What likely counted more than tradition when the executive board’s 15 members voted by secret ballot behind closed doors at Olympic headquarters in Switzerland was politics. Modern pentathlon, viewed as a five-ringed dinosaur in recent decades, knew that it was in trouble and lobbied hard to stay alive. And it had a powerful friend on the board in Juan Antonio Samaranch Jr., son of the longtime IOC chief and a vice president of the international federation. What also helped was that five of the other members had been athletes or officials of the sport’s five disciplines.
Wrestling had no advocate at the table, nor did the United States, which again was a major loser in the game of sporting musical chairs. Eight years ago, the Americans absorbed a double blow when two sports they invented, baseball and softball, were dumped. And while they no longer are as prominent in wrestling as they were a couple of decades ago with the likes of Bruce Baumgartner, John Smith, and Kevin Jackson, the Yanks still top the sport’s all-time table with 124 medals, 50 of them gold, four of them earned in London.
While the USOC has improved its diplomatic standing in Lausanne since Chicago’s bid was smacked down for the 2016 Games, it still doesn’t have clout where it counts.
There hasn’t been an American president of the IOC since Avery Brundage stepped down in 1972, and the country that underwrites the Olympic movement doesn’t have anyone on the executive board, where the real power resides.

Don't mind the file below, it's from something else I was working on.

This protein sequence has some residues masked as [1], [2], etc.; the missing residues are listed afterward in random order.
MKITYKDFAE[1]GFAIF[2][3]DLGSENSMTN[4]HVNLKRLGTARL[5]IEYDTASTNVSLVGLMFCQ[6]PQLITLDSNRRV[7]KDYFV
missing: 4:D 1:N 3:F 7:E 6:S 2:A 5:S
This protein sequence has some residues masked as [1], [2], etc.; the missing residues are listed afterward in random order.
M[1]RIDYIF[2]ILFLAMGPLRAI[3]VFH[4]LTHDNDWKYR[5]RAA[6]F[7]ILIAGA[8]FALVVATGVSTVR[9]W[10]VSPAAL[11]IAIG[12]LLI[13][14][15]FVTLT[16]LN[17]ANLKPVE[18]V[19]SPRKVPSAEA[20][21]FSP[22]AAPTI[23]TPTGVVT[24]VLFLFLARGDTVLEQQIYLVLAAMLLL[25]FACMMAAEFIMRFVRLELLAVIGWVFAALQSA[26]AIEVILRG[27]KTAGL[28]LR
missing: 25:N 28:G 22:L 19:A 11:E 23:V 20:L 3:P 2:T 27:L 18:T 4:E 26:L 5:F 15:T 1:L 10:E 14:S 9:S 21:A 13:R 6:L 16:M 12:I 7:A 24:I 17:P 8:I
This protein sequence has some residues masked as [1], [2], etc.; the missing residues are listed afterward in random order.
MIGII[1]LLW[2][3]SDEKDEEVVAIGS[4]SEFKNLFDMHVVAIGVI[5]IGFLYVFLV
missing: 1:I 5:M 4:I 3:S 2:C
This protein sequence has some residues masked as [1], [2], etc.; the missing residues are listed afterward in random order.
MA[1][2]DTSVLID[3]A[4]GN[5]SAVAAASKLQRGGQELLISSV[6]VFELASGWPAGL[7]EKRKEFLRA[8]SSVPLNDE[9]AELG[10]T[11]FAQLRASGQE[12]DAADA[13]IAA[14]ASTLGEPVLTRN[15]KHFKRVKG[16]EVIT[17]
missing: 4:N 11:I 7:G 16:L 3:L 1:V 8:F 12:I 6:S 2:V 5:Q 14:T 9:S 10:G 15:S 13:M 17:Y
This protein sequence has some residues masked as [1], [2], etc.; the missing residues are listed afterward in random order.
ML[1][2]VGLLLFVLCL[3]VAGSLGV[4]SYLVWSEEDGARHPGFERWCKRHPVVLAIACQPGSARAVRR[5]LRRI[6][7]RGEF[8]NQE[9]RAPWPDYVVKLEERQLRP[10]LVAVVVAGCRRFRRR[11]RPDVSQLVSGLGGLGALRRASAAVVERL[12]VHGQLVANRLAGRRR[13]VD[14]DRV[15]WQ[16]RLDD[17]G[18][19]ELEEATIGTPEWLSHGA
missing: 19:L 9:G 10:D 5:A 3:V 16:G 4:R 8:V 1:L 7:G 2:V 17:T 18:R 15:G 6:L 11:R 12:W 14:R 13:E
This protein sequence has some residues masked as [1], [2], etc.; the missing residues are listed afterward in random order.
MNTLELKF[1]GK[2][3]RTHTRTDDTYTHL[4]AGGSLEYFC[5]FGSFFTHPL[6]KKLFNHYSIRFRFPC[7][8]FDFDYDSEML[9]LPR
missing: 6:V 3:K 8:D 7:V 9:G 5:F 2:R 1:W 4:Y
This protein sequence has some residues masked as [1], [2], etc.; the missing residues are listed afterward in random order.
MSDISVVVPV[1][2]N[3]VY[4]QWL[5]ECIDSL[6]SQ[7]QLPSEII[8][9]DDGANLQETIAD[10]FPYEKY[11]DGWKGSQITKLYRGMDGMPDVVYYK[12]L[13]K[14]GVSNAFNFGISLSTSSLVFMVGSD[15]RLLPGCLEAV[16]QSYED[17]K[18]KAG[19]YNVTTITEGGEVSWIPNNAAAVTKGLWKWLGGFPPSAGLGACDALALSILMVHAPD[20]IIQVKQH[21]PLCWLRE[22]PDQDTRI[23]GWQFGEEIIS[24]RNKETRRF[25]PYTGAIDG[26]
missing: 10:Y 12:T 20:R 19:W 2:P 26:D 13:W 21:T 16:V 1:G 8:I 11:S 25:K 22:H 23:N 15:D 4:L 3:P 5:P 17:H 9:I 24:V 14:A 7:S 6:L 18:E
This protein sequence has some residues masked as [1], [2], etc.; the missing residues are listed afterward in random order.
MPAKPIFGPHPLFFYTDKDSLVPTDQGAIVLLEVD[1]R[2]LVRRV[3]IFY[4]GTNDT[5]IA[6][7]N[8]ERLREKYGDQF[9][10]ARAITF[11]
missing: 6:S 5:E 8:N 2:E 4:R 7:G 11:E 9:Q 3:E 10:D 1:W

“We knew that today would be a tough day for American athletes competing in whatever sport was identified by the IOC executive board,” said USOC executive director Scott Blackmun. “Given the history and tradition of wrestling and its popularity and universality, we were surprised when the decision was announced.
Dropping wrestling wasn’t designed as a takedown of Uncle Sam. Russia, which won 11 of its 82 London medals on the mat, was thrown for a loop, too, as were Iran and several other hotbeds of the sport.
The shade of de Coubertin undoubtedly was delighted that his military-courier fantasy stays in the Games. But his 21st century successors may want to be wary should they meet Milo of Croton in the netherworld. He was the five-time Olympic wrestling champ 2,500 years ago who is said to have trained by carrying a bull across his shoulders and then eating it for dinner.
Other sports that have come and gone from the Olympic program:
■ Baseball: Introduced in 1992, dropped after 2008.
■ Cricket: Played once, in 1900.
■ Croquet: Played once, in 1900.
■ Golf: Played in 1900 and 1904; will return in 2016.
■ Jeu de paume: A forerunner of tennis played in 1908.
■ Lacrosse: Played in 1904 and 1908.
■ Motor boating: One appearance, in 1908.
■ Pelota Basque: Demonstration sport in 1968 and 1992; was officially on program only in 1900.
■ Polo: Appeared in 1900, 1908, 1920, and 1924. Dropped for two Olympics. Returned in 1936.
■ Rackets: Precursor to squash played in 1908.
■ Rugby: On the program four times between 1900 and 1924. Returns in 2016.
■ Softball: Debuted in 1996, dropped after 2008.
■ Tug-of-war: On the program from 1900-20.